"The biggest element is that Kenny and Kenny are such good supporters of each other," concurred Elledge. "That's a big deal - they're support for each other and this race team."
In addition to Elledge's tenure at RCR where he and Petree won back-to-back Winston Cup championships in 1993 and 1994 while tallying 15 wins together with driver Dale Earnhardt, the 28-year-old Californian has also logged time at the five-car stable of Roush Racing. On race day, Elledge served as Mark Martin's front tire changer, and during the week acted as shop foreman en route to Martin's runner-up finish in the 1998 point standings. The multi- team experience Elledge brings from the Roush camp is invaluable at APR.
"We have a fab shop that builds all of our chassis' and hangs all of our bodies for both teams," said Elledge. "We've got some key people in Terry Satchell, Sammy Johns (crew chief for Schrader) and Gary Rogers who runs our fab department. The four of us will sit down and decide the direction we should go in, and we do it as a team. I spent a lot of time around the (No.) 99 and (No.) 6 teams at Roush, and they ran well for those same reasons."
Another benefit of Andy Petree Racing becoming a multi-car team comes with their affiliation in RAD - a consortium of three Winston Cup teams who have hired highly regarded aerodynamicist Louis Duncan. The "R" is for Richard Childress Racing, the "A" is for Andy Petree Racing and the "D" is for Dale Earnhardt, Inc. (DEI). Three teams consisting of six drivers are working together to make their Chevrolets sleeker in the wind tunnel, and consequently, faster on the race track.
"Louis is the leader in the aerodynamics business as far as I'm concerned," said Petree. "We've got him, but it's an expensive program. No single team could hire Louis and do all the necessary testing on their own and justify it. But splitting it up with three different car owners, each with two teams, then it makes sense. Now we can do it financially. We can go to the wind tunnel and get an advantage over our competitors."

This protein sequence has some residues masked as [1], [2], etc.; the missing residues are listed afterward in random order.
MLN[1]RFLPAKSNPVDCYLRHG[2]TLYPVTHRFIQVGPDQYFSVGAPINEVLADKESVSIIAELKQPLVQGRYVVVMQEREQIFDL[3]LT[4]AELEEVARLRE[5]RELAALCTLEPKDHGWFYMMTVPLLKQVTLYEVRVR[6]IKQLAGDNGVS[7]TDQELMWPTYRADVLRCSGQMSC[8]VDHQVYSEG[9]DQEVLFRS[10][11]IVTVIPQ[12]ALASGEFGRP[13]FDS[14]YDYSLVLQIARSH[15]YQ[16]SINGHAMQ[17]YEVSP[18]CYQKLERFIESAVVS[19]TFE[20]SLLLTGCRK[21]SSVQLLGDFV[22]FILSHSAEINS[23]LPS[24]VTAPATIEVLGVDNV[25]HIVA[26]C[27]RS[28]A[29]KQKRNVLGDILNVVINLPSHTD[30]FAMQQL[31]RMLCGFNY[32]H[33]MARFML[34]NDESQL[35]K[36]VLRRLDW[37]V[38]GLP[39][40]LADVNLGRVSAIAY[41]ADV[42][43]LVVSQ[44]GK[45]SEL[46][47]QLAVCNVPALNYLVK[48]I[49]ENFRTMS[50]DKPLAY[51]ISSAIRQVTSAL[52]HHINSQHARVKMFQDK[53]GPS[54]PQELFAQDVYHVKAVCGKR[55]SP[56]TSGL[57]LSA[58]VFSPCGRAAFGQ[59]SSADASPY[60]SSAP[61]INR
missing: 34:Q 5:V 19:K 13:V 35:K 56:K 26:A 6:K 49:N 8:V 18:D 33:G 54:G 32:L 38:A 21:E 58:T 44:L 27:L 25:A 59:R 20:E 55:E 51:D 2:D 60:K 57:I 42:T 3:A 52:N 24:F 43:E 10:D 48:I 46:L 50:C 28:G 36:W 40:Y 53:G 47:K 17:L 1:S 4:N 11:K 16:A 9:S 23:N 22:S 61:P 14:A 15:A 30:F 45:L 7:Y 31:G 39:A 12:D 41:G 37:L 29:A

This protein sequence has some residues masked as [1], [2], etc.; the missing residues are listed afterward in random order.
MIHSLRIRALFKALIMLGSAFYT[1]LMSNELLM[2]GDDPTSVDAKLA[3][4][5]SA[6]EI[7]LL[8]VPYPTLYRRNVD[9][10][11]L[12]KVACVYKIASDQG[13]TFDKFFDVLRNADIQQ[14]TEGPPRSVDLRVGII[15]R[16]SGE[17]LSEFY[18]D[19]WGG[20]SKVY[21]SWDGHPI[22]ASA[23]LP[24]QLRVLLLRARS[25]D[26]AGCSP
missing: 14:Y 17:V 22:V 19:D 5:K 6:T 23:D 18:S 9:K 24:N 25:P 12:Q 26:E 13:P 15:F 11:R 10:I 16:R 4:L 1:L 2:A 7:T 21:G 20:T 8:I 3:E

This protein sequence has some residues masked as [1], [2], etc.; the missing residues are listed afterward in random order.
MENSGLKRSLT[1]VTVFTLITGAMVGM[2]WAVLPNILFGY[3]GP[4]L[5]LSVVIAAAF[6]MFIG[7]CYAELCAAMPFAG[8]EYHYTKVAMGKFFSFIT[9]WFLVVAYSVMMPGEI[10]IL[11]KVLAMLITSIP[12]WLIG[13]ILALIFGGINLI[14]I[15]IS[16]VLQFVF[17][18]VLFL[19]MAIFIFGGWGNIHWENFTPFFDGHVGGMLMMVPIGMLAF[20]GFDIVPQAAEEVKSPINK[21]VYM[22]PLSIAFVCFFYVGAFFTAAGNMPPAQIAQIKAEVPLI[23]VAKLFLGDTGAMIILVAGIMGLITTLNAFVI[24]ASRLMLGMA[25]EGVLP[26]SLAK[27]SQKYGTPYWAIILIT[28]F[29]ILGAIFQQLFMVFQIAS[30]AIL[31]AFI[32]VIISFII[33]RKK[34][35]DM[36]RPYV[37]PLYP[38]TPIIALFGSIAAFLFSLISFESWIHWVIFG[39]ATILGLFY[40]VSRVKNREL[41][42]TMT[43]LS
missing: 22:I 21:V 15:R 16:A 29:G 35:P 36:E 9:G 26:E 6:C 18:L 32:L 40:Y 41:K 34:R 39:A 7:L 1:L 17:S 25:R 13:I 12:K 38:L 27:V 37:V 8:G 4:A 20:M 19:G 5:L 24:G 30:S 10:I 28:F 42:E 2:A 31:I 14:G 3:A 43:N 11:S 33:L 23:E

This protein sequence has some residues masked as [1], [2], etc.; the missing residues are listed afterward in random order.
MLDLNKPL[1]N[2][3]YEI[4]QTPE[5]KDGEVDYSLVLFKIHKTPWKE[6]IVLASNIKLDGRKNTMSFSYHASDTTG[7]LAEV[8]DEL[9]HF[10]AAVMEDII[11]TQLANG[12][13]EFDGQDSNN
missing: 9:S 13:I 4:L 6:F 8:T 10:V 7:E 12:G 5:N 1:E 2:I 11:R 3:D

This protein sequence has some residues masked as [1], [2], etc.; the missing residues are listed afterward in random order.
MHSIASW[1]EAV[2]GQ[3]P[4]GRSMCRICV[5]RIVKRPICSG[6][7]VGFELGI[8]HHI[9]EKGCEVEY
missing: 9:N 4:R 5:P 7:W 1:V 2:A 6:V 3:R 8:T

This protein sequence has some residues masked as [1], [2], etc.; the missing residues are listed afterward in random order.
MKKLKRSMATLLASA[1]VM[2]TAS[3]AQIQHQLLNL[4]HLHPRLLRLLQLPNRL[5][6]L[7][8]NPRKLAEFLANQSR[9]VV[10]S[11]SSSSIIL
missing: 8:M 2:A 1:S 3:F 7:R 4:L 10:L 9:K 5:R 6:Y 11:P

"This is huge," said Wallace. "We've built a car that has a completely maneuverable body that we can take to the wind tunnel instantly throughout the whole year - not just once a month, but anytime we need to go. We expect to develop quicker than the teams who aren't a part of this."
"Even though we're a multi-car team, we still felt like we couldn't learn enough with just two cars," added Elledge. "But now with Steve Park and soon Dale (Earnhardt) Jr. at DEI, and Dale Earnhardt and Mike Skinner at RCR, we've got six teams that can build six different aerodynamic car configurations a whole lot quicker than the (No.) 33 and the (No.) 55 teams could on their own - saving us money while doing it. It's probably the biggest active aero program in Winston Cup right now. We've got the biggest pool of knowledge by far."
Square D Company, based in Palatine, Ill., is an industry-leading manufacturer of electrical distribution, industrial control and automation products, systems and service.